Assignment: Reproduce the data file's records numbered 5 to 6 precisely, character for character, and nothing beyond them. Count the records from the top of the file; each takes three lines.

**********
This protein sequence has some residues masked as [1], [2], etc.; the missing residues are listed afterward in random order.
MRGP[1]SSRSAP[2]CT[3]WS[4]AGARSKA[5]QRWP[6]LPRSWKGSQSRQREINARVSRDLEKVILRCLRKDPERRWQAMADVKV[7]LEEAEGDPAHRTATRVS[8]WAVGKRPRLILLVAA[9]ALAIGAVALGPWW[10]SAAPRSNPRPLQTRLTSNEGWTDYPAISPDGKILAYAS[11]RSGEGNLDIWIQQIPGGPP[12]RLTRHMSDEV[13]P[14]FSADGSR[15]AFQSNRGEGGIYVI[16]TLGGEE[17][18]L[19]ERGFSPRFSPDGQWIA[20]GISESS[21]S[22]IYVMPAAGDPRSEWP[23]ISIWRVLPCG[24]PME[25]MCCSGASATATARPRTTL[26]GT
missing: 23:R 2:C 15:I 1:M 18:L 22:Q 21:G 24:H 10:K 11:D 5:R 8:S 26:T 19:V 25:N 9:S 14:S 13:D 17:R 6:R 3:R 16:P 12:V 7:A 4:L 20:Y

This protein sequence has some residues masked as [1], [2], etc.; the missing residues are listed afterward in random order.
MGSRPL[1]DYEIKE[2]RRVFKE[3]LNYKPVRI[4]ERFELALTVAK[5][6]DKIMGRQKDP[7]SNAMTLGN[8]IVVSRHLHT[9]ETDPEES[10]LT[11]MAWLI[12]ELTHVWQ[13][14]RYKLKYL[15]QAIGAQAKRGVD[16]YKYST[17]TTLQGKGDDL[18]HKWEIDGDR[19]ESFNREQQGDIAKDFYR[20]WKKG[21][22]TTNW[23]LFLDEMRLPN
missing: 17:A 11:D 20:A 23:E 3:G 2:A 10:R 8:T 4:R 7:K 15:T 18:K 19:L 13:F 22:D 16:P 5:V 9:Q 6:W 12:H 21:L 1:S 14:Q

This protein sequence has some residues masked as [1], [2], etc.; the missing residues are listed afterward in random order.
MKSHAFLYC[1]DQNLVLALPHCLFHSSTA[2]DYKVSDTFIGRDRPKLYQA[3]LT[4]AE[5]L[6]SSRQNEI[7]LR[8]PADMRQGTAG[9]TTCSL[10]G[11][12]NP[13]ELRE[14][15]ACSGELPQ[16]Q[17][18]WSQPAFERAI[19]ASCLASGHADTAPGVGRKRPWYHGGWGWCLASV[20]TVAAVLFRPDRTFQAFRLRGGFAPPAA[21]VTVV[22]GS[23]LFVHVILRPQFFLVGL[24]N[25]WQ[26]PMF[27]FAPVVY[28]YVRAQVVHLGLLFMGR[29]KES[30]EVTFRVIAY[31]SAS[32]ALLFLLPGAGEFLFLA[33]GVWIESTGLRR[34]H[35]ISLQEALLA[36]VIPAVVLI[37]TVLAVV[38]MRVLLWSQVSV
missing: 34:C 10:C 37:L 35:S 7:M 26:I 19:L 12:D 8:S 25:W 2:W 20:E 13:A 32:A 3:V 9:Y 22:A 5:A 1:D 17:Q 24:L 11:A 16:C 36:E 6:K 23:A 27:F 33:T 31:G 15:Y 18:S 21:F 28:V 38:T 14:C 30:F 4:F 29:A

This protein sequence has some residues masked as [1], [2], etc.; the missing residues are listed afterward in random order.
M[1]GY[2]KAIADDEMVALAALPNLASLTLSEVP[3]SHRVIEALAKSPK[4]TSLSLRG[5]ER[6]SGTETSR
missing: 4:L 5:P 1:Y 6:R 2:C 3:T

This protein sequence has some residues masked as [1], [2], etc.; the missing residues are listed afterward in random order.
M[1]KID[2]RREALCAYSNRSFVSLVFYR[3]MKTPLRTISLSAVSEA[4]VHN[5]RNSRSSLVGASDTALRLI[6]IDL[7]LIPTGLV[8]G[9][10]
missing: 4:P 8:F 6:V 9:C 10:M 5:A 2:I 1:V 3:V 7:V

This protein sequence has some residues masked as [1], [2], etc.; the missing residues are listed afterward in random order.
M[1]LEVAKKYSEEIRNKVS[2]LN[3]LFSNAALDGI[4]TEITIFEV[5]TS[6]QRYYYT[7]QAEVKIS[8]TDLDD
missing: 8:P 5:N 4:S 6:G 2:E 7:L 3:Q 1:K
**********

This protein sequence has some residues masked as [1], [2], etc.; the missing residues are listed afterward in random order.
M[1]KID[2]RREALCAYSNRSFVSLVFYR[3]MKTPLRTISLSAVSEA[4]VHN[5]RNSRSSLVGASDTALRLI[6]IDL[7]LIPTGLV[8]G[9][10]
missing: 4:P 8:F 6:V 9:C 10:M 5:A 2:I 1:V 3:V 7:V

This protein sequence has some residues masked as [1], [2], etc.; the missing residues are listed afterward in random order.
M[1]LEVAKKYSEEIRNKVS[2]LN[3]LFSNAALDGI[4]TEITIFEV[5]TS[6]QRYYYT[7]QAEVKIS[8]TDLDD
missing: 8:P 5:N 4:S 6:G 2:E 7:L 3:Q 1:K